A male fly approaches a flower, lands on top of what he thinks is a female fly, and jiggles around. He’s trying to mate, but it isn’t quite working. He has another go. Eventually he gives up and buzzes off, unsuccessful. The plant, meanwhile, has got what it wanted: pollen.
A South African daisy, Gorteria diffusa, is the only daisy known to make such a complicated structure resembling a female fly on its petals. The mechanism behind this convincing three-dimensional deception, complete with hairy bumps and white highlights, has intrigued scientists for decades.
Now researchers have identified three sets of genes involved in building the fake fly on the daisy’s petals. The big surprise is that all three sets already have other functions in the plant: one moves iron around, one makes root hairs grow, and one controls when flowers are made.
The study found that the three sets of genes have been brought together in the daisy petals in a new way to build fake lady flies. The ‘iron moving’ genes add iron to the petal’s normally reddish-purple pigments, changing the colour to a more fly-like blue-green. The root hair genes make hairs expand on the petal to give texture. And the third set of genes make the fake flies appear in apparently random positions on the petals.
“This daisy didn’t evolve a new ‘make a fly’ gene. Instead it did something even cleverer — it brought together existing genes, which already do other things in different parts of the plant, to make a complicated spot on the petals that deceives male flies,” said Professor Beverley Glover in the University of Cambridge’s Department of Plant Sciences and Director of the University’s Botanic Garden, senior author of the study.
The researchers say the daisy’s petals give it an evolutionary advantage, by attracting more male flies to pollinate it. The plants grow in a harsh desert environment in South Africa, with only a short rainy season in which to produce flowers, get pollinated, and set seed before they die. This creates intense competition to attract pollinators — and the petals with fake lady flies make the South African daisy stand out from the crowd.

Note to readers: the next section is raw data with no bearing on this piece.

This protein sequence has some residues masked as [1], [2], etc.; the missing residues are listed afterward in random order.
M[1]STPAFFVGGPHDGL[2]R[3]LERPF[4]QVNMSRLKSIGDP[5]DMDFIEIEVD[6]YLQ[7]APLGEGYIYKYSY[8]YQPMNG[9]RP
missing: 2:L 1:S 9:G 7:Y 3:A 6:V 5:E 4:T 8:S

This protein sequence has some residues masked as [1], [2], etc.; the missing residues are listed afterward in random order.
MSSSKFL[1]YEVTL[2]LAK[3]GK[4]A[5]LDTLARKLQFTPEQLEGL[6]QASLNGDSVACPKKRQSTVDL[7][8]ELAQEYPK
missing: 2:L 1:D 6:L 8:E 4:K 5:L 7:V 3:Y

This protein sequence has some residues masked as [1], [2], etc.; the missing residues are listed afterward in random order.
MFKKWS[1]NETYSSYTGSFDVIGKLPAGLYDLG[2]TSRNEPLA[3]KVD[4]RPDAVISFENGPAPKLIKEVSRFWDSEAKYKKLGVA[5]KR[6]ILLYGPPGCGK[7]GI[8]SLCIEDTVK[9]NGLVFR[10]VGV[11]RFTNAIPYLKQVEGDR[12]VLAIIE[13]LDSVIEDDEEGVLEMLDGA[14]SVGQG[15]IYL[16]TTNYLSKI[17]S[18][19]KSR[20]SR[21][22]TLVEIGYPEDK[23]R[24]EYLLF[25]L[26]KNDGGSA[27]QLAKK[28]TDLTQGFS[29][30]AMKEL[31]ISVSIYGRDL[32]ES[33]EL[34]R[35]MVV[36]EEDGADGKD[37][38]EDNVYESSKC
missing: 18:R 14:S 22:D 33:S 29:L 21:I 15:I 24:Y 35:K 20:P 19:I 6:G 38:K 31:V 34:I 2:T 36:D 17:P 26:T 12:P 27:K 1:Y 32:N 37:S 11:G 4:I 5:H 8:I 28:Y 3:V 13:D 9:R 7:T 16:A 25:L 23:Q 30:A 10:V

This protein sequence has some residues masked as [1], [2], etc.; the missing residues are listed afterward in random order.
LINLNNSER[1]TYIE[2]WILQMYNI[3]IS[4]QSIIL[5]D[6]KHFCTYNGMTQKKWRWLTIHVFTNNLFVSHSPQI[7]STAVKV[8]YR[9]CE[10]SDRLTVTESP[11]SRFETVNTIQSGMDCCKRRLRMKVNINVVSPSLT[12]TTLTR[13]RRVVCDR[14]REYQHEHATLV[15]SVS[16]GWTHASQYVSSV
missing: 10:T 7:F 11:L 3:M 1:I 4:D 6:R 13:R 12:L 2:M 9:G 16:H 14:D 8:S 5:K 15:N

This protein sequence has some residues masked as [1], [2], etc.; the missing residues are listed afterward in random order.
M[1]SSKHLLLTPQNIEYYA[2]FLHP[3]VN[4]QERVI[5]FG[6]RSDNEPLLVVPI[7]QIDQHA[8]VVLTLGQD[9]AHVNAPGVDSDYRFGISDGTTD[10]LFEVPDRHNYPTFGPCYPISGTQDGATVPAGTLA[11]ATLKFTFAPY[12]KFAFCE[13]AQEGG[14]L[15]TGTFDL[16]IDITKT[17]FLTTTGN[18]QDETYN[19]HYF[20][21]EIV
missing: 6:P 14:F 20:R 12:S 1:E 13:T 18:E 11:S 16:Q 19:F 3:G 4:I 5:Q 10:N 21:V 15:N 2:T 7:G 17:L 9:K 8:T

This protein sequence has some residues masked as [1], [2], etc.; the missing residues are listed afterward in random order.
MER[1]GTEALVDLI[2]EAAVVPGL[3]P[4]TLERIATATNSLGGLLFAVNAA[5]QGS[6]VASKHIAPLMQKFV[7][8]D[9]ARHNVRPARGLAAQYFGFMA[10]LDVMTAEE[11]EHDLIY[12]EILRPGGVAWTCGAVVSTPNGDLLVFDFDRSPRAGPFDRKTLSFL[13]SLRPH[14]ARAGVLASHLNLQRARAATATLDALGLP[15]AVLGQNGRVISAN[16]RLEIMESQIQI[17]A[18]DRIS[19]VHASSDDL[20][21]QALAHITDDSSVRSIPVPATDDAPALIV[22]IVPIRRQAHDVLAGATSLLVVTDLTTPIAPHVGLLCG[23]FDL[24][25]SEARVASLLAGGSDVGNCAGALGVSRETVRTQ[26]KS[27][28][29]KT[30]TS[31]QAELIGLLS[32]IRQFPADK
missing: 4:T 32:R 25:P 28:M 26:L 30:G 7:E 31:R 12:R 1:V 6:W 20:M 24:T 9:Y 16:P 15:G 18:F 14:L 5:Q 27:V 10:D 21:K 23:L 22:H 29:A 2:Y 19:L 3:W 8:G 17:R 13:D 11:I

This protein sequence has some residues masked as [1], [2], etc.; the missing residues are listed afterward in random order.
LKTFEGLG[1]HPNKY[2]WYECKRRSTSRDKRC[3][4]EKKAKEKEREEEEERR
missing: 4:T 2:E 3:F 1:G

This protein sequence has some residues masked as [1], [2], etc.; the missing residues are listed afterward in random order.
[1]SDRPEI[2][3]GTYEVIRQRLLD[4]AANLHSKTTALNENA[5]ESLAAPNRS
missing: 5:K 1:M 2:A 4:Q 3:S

The results are published today in the journal Current Biology.
Compared to most living organisms, the group of plants including the sexually deceptive daisy is very young in evolutionary terms at 1.5 to 2 million years old. The earliest daisies of this family tree didn’t have the fake fly spots, which means they must have appeared on the daisy petals very rapidly.
“We’d expect that something as complex as a fake fly would take a long time to evolve, involving lots of genes and lots of mutations. But actually by bringing together three existing sets of genes it has happened much more quickly,” said Dr Roman Kellenberger, a postdoctoral researcher in the University of Cambridge’s Department of Plant Sciences and first author of the study.
To get their results, the researchers compared which genes were switched on in petals with, and without fake flies in the same type of daisy plant. They also compared these to petals from a different type of daisy that produces a simple spot pattern, to work out which genes were specifically involved in making the daisy’s spots so deceptive.
This is the only example of a flower that produces multiple fake flies on top of its petals. Other members of the daisy family make much simpler spots — for example spots in a ring around all the petals — that aren’t very convincing to real flies. By comparing the different daisies in the family tree, the researchers were able to work out the order that the fake flies came into being: colour first, then random positioning, then texture.
“It’s almost like evolving a whole new organ in a very short time-frame. Male flies don’t stay long on flowers with simple spots, but they’re so convinced by these fake flies that they spend extra time trying to mate, and rub off more pollen onto the flower — helping to pollinate it,” said Kellenberger.